Is it a Dinghy or a Yacht?
Either way, it's a serious Ocean Racer. It's spectacular, adventurous, extreme, but WHY???
With six bold steps you've walked from stem to stern. The mast is almost twice as tall. And, at three metres wide, the boat looks like a big pumpkin seed!
Mini Class boats are used in the Mini Transat, a biennial 4,000 mile race across the Atlantic, founded in the late 1970s. Last event, 70 boats raced from France, via a stopover in the Canary Islands, to Brazil. The Mini Transat is to shorthanded sailing what karting is to Formula 1 racing, it's the little sister of the big short handed races like Around Alone and the Vendee Globe, with just as much or even more adventure!
A lot of names on the entry lists turn up later in the bigger short handed races - Ellen Macarthur, Nick Moloney, Thierry Dubois to name a few. The race formula is simple; sail as fast as you can across the Atlantic in a boat shorter than 6.50 metres, or about 21 feet long! There's also a very popular annual series of shorter races for the boats in Europe, sailed single and double handed.
With limits on overall size and shape of boat, the Mini designer works within a "box" rule. The rule also limits the materials used (to control costs) and imposes some strict safety requirements on these baby ocean racing boats.
The strength of the class lies in Europe, mainly in France and Italy. The open character of the rule has made the Mini a testing ground for designers. Ground-breaking boats have sailed the Mini Transat. Innovations like the swing keel, twin rudders and water ballast were brought to perfection on these little boats. They can hit 20 knots or more in a seaway!
How does it feel to spend a month crossing the Atlantic in a tiny, fast-sailing, over-canvassed skiff? Sleeping is a problem, noise is infernal and waves are smashing into your face the whole time. Like living in a washing machine strapped to the back of a bucking bronco. The chance of a big wipe-out (knockdown) is always in the back of your mind! Waves and squalls with enough power to snap your mast. And then there's the nosediving...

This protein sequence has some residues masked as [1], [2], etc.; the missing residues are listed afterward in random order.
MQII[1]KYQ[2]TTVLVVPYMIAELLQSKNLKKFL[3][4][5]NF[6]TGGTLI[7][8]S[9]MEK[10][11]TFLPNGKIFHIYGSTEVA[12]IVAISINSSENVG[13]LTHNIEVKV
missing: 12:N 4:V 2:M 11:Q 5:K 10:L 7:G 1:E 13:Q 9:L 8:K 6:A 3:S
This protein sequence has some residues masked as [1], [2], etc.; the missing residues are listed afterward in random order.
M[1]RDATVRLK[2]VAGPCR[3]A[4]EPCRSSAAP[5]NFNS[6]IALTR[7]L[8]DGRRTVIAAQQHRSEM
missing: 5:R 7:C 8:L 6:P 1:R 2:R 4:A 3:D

Dangerous? It can be, of course. Thatâs ocean racing. After 20 years or more, the Mini class recognises the risks - the safety and experience requirements for skippers are incredibly strict, and the boats are tough, real tough. In fact, the rules require them to be unsinkable - even if holed!
Wild Child was the first Mini 6.50 built in Australia. It was designed by New Zealander Murray Ross. Phil Bower finished the boat off himself from a moulded hull and deck with the help of solo sailer Alan Nebauer, and a selection of dedicated friends and industry professionals. Merf Owen (Kingfisher & Hexagon) designed the internal structure, canting keel, canard & rudders. David Lyons (Vanguard, Newcastle Australia, Cuckoos Nest and more) designed the rig, which was made by Whalespar. Sailcloth was supplied by Dimension Polyant and sails made by Ullman Sails. Fittings were supplied by Harken and electronics by Navman and Raymarine. The support from the industry in getting the boat together was fantastic.
Phil Bower is a Wollongong based sailor, who at 27 already has amassed an impressive sailing resume. Phil races boats from 16 foot skiffs to large ocean racers, with 2 Sydney -Hobart, 8 Southports, top 10 in skiff state & nationals for several years, State Flying Ant champ & 2nd Aus champs already under his belt. In Wild Child Phil has completed two solo Trans-Tasman crossings, winning the Solo Tasman - New Plymouth -Mooloolaba race earlier this year against boats twice his size!
Phil's plans for the boat include the CYCA winter series, local short-handing & possibly Hamilton Island Race Week in 2003, building to a European campaign and the Mini Transat in 2005.
Phil is looking for sponsorship to develop the boat & fund the campaign. Phil says, "the Mini's a fast and furious OCEAN RACING SKIFF ON STEROIDS an ideal transition for young sailors who want to get into the fastest growing, and most exciting area of offshore racing right now - Short-Handing".
So far, only a handful of Minis have been built in this region, Chris Sayer in NZ has built two, and is currently building one side by side with Liz Wardley, a talented young sailor with the last Volvo Around the World race under her keel. Mike Smith in Melbourne has Ellen Macarthur's 1996 vintage Mini. Local builders have also built several boats for European sailors, including a Robert Hick built Merf Owen design for a UK client.
SSAA also sees the Mini as an ideal entry point for young sailors
wanting to graduate into short handed offshore racing, where Australia
is weak, despite our achievements in other areas of the Sport. SSAA is
working with designers, builders and racing authorities to promote the
class in Australia. For more information, contact SSAA.
link to details of Raeffer Govoni's attempt to qualify for Mini Transat 2007